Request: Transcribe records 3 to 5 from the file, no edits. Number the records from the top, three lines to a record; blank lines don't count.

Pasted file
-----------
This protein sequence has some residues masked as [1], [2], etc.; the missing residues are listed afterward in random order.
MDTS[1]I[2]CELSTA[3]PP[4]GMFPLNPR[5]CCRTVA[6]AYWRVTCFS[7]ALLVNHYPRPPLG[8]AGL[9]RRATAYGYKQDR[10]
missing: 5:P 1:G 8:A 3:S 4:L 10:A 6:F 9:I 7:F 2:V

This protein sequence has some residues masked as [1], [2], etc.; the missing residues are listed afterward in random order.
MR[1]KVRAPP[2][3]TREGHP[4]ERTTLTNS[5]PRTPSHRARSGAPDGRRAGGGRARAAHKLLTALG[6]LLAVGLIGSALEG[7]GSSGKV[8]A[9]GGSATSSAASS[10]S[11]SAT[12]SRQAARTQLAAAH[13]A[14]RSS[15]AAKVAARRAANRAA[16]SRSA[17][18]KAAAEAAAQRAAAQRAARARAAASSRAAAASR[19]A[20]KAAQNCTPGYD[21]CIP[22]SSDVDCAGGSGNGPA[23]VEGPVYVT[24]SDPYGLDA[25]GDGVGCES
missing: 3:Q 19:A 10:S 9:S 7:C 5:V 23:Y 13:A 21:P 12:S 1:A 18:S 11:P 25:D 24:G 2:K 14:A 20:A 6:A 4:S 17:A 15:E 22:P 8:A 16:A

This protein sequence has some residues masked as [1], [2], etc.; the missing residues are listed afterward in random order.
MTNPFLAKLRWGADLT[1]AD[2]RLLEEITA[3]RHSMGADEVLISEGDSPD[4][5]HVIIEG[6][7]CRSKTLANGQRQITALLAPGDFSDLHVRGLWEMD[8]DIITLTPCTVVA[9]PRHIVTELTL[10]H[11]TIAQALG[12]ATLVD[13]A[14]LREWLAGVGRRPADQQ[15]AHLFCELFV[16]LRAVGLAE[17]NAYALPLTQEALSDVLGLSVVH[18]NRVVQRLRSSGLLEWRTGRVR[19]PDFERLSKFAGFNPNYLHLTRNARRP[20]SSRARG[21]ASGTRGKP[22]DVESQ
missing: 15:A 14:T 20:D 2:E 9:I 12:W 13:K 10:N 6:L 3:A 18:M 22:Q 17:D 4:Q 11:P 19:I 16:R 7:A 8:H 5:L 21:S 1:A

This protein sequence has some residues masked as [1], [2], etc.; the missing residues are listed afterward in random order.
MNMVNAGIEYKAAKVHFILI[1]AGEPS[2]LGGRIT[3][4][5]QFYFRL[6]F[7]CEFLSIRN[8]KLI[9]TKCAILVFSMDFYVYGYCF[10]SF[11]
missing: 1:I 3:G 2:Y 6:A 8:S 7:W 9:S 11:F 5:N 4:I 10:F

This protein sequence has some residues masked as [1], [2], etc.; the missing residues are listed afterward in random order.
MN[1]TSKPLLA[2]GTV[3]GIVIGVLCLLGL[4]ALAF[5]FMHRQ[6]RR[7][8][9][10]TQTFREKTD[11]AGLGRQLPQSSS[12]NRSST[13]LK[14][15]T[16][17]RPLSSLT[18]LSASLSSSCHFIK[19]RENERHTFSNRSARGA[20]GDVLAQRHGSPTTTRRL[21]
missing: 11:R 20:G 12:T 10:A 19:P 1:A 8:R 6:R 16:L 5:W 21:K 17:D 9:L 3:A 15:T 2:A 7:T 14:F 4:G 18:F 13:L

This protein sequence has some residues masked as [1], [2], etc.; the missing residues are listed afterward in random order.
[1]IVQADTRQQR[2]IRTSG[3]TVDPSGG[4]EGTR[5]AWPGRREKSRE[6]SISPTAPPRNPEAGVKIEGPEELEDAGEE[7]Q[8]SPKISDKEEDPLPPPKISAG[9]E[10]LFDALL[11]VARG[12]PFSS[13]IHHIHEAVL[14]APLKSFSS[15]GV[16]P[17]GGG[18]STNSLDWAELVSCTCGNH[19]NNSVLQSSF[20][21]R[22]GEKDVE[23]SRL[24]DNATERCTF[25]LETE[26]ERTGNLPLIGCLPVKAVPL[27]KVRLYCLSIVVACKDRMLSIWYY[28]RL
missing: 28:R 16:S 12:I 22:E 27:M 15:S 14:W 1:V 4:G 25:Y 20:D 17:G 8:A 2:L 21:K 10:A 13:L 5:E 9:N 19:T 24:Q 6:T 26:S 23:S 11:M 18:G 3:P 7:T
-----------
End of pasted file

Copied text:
This protein sequence has some residues masked as [1], [2], etc.; the missing residues are listed afterward in random order.
MTNPFLAKLRWGADLT[1]AD[2]RLLEEITA[3]RHSMGADEVLISEGDSPD[4][5]HVIIEG[6][7]CRSKTLANGQRQITALLAPGDFSDLHVRGLWEMD[8]DIITLTPCTVVA[9]PRHIVTELTL[10]H[11]TIAQALG[12]ATLVD[13]A[14]LREWLAGVGRRPADQQ[15]AHLFCELFV[16]LRAVGLAE[17]NAYALPLTQEALSDVLGLSVVH[18]NRVVQRLRSSGLLEWRTGRVR[19]PDFERLSKFAGFNPNYLHLTRNARRP[20]SSRARG[21]ASGTRGKP[22]DVESQ
missing: 15:A 14:T 20:D 2:E 9:I 12:W 13:K 10:N 6:L 3:A 18:M 22:Q 17:D 4:Q 11:P 19:I 16:R 7:A 8:H 5:L 21:S 1:A

This protein sequence has some residues masked as [1], [2], etc.; the missing residues are listed afterward in random order.
MNMVNAGIEYKAAKVHFILI[1]AGEPS[2]LGGRIT[3][4][5]QFYFRL[6]F[7]CEFLSIRN[8]KLI[9]TKCAILVFSMDFYVYGYCF[10]SF[11]
missing: 1:I 3:G 2:Y 6:A 8:S 7:W 9:S 11:F 5:N 4:I 10:F

This protein sequence has some residues masked as [1], [2], etc.; the missing residues are listed afterward in random order.
MN[1]TSKPLLA[2]GTV[3]GIVIGVLCLLGL[4]ALAF[5]FMHRQ[6]RR[7][8][9][10]TQTFREKTD[11]AGLGRQLPQSSS[12]NRSST[13]LK[14][15]T[16][17]RPLSSLT[18]LSASLSSSCHFIK[19]RENERHTFSNRSARGA[20]GDVLAQRHGSPTTTRRL[21]
missing: 11:R 20:G 12:T 10:A 19:P 1:A 8:R 6:R 16:L 5:W 21:K 17:D 9:L 3:A 15:T 2:A 7:T 14:F 4:G 18:F 13:L